Color, is a powerful tool, especially for the design field.
It conveys emotions and feelings, adds a sense of being to the design, and enhances brand awareness. But we often see that users with color vision disorders suffer from navigation in colorful interfaces. Considering this part, I often suggest that designers should always keep in mind the problem of accessibility, and in the grayscale format of the Web site testing, to ensure that the color can not be normal performance of the situation will be able to achieve perfect practicality.
A user with a color vision loss may have difficulty distinguishing between certain colors. The most common color loss is red-green blindness, which is the same for people who see red and green.
Here is a list of common color blindness forms from color matters.
Through this form we find that to fill out this online form, we must consider whether users with this color blindness problem can see the red error message.
Let's take a look at Avis's home page booking form. I clicked on the "Continue" button when I didn't fill out anything, and the "Please enter a location" message displayed in pure red text.
Here we use the Color blindness Simulator to look at the situation of the same layout through the eyes of the red color color-blind user (Colblindor).
We found that the red error message was not highlighted, and replaced by green text, which is almost completely fused to the black content of the page and is easily invisible.
Look at an example from the Budget homepage Reservation form where I clicked on the "continue as Guest" button and received an error message. In this case, the red error message appears as a red copy that obscures the label of the input box, while the actual input box has a red border outside it.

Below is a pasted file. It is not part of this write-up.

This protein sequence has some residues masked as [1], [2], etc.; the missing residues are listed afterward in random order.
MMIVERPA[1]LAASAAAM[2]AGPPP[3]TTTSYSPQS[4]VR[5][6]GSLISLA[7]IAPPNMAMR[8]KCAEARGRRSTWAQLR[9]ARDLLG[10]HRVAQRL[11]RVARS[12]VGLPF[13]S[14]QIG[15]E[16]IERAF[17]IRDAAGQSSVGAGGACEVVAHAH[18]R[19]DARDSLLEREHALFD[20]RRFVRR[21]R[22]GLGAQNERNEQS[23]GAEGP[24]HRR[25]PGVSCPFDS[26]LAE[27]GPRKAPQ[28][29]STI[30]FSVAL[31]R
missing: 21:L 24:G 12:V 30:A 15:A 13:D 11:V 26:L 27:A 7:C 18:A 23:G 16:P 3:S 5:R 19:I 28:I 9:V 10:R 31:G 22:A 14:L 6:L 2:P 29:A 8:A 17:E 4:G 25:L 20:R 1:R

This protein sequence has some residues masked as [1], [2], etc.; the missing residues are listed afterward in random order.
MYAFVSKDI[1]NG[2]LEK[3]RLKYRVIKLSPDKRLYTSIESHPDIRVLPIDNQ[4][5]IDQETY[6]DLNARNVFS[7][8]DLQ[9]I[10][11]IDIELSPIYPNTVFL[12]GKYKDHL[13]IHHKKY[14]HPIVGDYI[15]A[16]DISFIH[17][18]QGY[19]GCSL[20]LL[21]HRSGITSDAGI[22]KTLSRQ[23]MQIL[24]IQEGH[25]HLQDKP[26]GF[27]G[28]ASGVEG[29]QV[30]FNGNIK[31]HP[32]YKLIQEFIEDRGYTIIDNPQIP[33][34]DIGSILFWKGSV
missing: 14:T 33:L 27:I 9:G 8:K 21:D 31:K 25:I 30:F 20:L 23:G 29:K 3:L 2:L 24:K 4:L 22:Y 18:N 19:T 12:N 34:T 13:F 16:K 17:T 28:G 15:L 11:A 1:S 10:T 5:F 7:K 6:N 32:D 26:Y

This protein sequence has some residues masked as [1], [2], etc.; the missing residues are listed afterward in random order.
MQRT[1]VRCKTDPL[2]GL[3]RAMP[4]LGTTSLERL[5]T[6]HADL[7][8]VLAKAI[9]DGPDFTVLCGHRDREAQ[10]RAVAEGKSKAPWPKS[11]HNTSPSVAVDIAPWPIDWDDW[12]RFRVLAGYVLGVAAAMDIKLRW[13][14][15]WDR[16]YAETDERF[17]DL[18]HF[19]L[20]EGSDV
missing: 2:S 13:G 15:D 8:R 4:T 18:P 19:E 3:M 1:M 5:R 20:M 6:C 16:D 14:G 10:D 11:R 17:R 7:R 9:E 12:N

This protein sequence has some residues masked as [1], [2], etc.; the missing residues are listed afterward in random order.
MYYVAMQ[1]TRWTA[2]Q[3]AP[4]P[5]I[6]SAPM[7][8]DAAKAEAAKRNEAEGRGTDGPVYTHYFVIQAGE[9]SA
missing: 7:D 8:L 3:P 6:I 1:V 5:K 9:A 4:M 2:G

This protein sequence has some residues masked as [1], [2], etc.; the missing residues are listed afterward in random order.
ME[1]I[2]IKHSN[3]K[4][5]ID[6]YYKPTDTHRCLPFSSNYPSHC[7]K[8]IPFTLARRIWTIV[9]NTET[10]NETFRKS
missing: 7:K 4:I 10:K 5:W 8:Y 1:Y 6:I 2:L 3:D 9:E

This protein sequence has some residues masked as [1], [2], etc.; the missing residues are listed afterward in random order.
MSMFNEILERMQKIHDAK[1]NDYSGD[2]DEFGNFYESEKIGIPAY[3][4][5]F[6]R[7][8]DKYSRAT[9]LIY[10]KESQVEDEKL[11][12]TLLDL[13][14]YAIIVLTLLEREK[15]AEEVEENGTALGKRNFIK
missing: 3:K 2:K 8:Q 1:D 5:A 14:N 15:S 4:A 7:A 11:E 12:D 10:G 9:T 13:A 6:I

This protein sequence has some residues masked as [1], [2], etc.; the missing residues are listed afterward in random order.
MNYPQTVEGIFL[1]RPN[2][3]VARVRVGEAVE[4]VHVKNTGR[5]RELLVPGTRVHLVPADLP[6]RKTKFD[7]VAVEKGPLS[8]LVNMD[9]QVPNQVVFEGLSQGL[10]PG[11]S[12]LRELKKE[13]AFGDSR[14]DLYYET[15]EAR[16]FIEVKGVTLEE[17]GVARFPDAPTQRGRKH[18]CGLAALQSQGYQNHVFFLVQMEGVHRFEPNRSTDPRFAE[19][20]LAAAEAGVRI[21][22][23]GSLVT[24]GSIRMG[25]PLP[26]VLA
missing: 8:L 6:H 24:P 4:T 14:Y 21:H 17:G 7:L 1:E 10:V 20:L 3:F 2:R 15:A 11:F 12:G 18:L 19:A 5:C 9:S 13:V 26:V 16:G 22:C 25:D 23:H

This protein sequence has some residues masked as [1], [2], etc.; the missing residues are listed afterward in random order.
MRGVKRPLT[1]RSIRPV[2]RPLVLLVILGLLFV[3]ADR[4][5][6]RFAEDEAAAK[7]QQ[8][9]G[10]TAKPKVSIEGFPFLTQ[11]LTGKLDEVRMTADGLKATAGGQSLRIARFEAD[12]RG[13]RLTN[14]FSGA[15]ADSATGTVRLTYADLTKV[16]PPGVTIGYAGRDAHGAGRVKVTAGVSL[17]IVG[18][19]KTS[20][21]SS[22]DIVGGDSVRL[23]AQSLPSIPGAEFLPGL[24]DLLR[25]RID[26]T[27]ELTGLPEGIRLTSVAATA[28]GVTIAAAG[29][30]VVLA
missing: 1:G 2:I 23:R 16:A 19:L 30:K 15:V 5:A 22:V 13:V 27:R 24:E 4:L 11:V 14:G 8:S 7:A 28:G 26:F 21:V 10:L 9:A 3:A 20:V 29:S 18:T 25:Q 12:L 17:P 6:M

Below we use the Color blindness Simulator to see what the effect is with the eyes of the green color-blind user.
We found that the red was out of sight and replaced it with light green. The green copy does not have enough contrast to draw attention, and the boundary of the input box is not highlighted.
Do not rely solely on color to convey information on the web. On the contrary, we should combine the basic elements of text, shape, grid and space, and assign more weight to important elements.
The Home Depot account registration form uses shapes to indicate the problem on a color basis. It will appear in a square box, an exclamation point before the error message copy, and an "X" next to the relevant input box to indicate where the error occurred.
Through the Colblindor simulator, we'll also find that the red and green tones are gone, but the user can still tell if the operation is wrong by the shape.
So we recommend that you use Colblindor to test the page, or simply change the settings to Gray to ensure that the utility is not affected by color problems.